Sandia National Labs FY20 LDRD Annual Report


A predictive model for Arctic coastal erosion. Current tools for quantifying permafrost erosion are unable to explain the episodic, storm-driven erosion events; however, the treatment of transient erosion events can be enabled by mechanistically coupling oceanographic predictions with a terrestrial model to capture the thermo-mechanical dynamics of erosion. The Arctic Coastal Erosion (ACE) model consists of oceanographic and atmospheric boundary conditions that force a coastal terrestrial permafrost environment in Albany. This modeling approach enables failure from any allowable deformation. Extensive experimental work underpins the ACE model development, including field campaigns to measure in-situ ocean and erosion processes, strength properties derived from thermally-driven geomechanical experiments, and extensive physical composition and geochemical analyses. This work, done in collaboration with the University of Texas at Austin, offers the most comprehensive and physically grounded treatment of Arctic coastal erosion available in literature. The ACE model and experimental results can inform scientific understanding of coastal erosion processes, contribute to estimates of geochemical and sediment land-to-ocean fluxes, and facilitate infrastructure susceptibility assessments. (PI: Diana Bull)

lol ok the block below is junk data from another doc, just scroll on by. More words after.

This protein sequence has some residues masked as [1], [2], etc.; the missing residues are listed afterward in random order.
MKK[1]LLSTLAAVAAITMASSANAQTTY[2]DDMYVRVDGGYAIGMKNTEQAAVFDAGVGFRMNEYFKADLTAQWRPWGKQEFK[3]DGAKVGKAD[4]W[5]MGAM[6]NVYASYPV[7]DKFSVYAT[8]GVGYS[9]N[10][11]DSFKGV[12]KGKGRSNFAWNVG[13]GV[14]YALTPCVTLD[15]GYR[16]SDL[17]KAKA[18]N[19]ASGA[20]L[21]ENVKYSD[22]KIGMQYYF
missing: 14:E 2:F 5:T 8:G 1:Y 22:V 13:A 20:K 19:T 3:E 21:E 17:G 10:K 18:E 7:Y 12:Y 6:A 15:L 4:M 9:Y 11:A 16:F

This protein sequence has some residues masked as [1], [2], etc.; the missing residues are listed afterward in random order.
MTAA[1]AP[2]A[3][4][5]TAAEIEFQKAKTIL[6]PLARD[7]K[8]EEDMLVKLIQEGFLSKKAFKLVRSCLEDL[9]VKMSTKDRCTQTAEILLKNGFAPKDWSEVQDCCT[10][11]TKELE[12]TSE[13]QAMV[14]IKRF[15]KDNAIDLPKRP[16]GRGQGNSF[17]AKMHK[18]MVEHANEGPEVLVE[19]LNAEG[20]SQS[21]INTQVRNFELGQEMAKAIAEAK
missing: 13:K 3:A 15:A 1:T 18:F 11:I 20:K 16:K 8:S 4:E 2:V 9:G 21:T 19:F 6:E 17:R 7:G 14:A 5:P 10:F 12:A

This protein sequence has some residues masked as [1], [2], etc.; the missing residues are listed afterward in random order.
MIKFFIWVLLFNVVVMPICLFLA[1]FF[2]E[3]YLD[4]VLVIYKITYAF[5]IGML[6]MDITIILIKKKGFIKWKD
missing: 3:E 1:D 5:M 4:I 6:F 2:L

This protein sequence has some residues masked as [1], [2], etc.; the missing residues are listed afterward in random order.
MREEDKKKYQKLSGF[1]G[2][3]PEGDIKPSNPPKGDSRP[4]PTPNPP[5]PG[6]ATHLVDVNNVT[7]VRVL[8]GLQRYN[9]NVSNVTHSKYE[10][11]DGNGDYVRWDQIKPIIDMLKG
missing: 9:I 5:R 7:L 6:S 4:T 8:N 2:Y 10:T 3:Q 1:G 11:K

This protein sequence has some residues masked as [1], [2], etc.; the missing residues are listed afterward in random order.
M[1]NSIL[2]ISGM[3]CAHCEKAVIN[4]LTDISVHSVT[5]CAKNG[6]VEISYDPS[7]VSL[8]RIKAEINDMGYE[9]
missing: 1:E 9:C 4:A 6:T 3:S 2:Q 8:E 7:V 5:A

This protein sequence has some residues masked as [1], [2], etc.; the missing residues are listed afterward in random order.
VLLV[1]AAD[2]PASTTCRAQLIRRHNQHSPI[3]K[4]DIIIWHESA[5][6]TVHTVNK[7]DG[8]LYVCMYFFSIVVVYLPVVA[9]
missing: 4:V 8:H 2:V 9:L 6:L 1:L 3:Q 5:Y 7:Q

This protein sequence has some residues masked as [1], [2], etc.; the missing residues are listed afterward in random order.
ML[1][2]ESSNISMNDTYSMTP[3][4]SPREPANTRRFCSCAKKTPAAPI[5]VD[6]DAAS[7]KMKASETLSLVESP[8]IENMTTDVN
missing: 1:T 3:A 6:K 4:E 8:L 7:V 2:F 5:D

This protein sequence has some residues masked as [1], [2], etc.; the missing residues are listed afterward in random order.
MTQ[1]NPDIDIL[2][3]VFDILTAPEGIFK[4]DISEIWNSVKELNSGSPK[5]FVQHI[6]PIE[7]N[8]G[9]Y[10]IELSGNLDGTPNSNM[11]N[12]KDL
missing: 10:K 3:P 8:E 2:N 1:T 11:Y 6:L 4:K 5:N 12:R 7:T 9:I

A Sandia researcher holds up a core sample of thermokarst-cave ice with vertical frost cracks; this indicates thawing degree days occurred in this Arctic area.



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